Overall, many psychiatrists and primary care providers are reluctant to prescribe stimulants, and often for no good reason. They’re usually worried about the interaction between stimulants and other medications, as older adults are more likely to be taking several medications, or about the impact of stimulants on the heart. I find this ironic because in geriatric medicine it’s not uncommon at all to prescribe stimulants to wake up the brain and provide energy.
Often, guidance and documentation from an outside ADHD clinic (as mentioned above) is enough to get the primary care provider to prescribe stimulants. If stimulants don’t work, older adults may also benefit from non-stimulants.
Q: Is there a significant benefit to a late-life ADHD diagnosis?
There are tremendous benefits to getting a diagnosis at any point in life, but certainly this is true in later years. I do hear people make ageist statements sometimes, like, “Why does it matter if you have ADHD? You’re 72.” But it does matter; having a diagnosis and proper treatment hugely impacts quality of life.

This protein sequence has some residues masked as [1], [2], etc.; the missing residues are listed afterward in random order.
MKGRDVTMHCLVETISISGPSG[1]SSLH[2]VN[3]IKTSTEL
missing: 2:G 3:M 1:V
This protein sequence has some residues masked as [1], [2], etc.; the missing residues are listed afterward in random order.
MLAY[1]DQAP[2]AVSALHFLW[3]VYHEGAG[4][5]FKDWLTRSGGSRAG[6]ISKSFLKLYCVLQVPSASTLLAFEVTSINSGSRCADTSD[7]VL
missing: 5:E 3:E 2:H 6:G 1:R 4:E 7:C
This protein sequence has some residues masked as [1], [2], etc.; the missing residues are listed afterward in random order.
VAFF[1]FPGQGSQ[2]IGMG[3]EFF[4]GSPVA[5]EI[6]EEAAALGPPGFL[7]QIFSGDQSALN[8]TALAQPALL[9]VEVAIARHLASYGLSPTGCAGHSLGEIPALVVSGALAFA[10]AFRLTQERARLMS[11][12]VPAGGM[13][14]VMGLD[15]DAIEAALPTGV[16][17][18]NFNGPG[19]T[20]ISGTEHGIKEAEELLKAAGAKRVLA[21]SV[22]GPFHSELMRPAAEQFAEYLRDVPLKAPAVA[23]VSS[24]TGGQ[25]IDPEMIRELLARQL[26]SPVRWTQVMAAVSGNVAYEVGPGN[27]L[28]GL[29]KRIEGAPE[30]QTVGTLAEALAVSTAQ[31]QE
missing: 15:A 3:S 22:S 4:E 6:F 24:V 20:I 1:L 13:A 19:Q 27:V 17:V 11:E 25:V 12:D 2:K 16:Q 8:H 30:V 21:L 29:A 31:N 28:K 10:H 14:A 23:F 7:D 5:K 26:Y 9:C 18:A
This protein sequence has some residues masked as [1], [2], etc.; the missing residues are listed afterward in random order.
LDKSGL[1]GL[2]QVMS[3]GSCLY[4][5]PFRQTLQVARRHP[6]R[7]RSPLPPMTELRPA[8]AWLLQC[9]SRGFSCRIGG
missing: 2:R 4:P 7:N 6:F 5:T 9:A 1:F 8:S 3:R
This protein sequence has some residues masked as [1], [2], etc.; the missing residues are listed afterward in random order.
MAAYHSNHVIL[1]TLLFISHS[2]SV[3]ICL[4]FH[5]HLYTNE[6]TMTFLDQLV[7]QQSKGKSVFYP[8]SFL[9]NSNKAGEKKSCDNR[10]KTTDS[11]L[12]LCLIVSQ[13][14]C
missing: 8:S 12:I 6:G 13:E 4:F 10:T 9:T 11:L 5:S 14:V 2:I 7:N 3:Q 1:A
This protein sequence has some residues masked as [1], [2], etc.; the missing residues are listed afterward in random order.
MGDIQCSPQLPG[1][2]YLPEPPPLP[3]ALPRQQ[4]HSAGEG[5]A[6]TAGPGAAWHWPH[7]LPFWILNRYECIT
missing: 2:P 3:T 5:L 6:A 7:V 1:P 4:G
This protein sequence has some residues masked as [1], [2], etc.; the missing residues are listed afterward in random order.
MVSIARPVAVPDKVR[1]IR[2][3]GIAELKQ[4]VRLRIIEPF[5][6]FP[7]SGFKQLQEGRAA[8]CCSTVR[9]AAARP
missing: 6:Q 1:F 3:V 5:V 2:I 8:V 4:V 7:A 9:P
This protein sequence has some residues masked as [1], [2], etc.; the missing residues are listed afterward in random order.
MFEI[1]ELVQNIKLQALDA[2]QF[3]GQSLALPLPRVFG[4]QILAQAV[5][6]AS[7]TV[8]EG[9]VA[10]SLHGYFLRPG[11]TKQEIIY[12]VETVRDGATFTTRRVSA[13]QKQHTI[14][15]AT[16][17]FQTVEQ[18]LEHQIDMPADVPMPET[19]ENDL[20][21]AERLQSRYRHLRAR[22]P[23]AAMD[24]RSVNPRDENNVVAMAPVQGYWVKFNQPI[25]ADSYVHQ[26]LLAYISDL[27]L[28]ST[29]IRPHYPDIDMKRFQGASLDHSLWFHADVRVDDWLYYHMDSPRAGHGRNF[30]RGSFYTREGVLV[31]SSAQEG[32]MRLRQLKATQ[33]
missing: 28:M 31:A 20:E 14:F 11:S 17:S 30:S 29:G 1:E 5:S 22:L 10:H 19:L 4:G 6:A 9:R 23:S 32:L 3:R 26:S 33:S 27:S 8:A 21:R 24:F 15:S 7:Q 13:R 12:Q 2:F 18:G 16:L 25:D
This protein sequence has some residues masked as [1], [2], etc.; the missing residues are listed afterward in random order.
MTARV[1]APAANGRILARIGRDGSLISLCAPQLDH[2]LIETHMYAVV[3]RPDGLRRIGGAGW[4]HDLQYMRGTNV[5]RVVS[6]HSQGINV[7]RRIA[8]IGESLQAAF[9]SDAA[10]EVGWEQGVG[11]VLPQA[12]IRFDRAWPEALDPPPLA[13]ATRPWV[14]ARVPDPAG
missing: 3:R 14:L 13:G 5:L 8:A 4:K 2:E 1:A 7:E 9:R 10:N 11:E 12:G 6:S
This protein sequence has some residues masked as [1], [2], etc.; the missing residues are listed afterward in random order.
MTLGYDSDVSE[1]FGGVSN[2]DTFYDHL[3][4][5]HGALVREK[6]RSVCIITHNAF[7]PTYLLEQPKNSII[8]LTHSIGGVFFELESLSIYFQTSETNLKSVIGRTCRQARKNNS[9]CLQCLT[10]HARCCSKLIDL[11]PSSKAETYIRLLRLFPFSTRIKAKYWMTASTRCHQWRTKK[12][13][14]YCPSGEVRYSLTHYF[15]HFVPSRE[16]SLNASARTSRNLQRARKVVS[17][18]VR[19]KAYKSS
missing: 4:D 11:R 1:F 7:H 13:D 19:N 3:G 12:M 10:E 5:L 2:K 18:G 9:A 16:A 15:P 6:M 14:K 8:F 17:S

Living with undiagnosed ADHD makes life more stressful, and makes individuals feel badly about themselves. The diagnosis alone is therapeutic, and it allows us to help older adults restructure their lives. My advice to older adults who think they have ADHD is to stop dismissing yourself.
The content for this article was derived from the ADDitude Expert Webinar “ADHD in Older Adults: From Late Diagnosis to Treatment Strategies” by Kathleen Nadeau, Ph.D., (podcast episode #331), which was broadcast live on November 5, 2020.
Older Adults with ADHD: Next Steps
- Read: Inside the Aging ADHD Brain
- Guide: How to Retire with ADHD – Structure, Stimulation, Purpose
- Resource: When I’m 64 – Why ADHD Treatment Gets Tougher with Age
Thank you for reading ADDitude. To support our mission of providing ADHD education and support, please consider subscribing. Your readership and support help make our content and outreach possible. Thank you.
Updated on February 5, 2021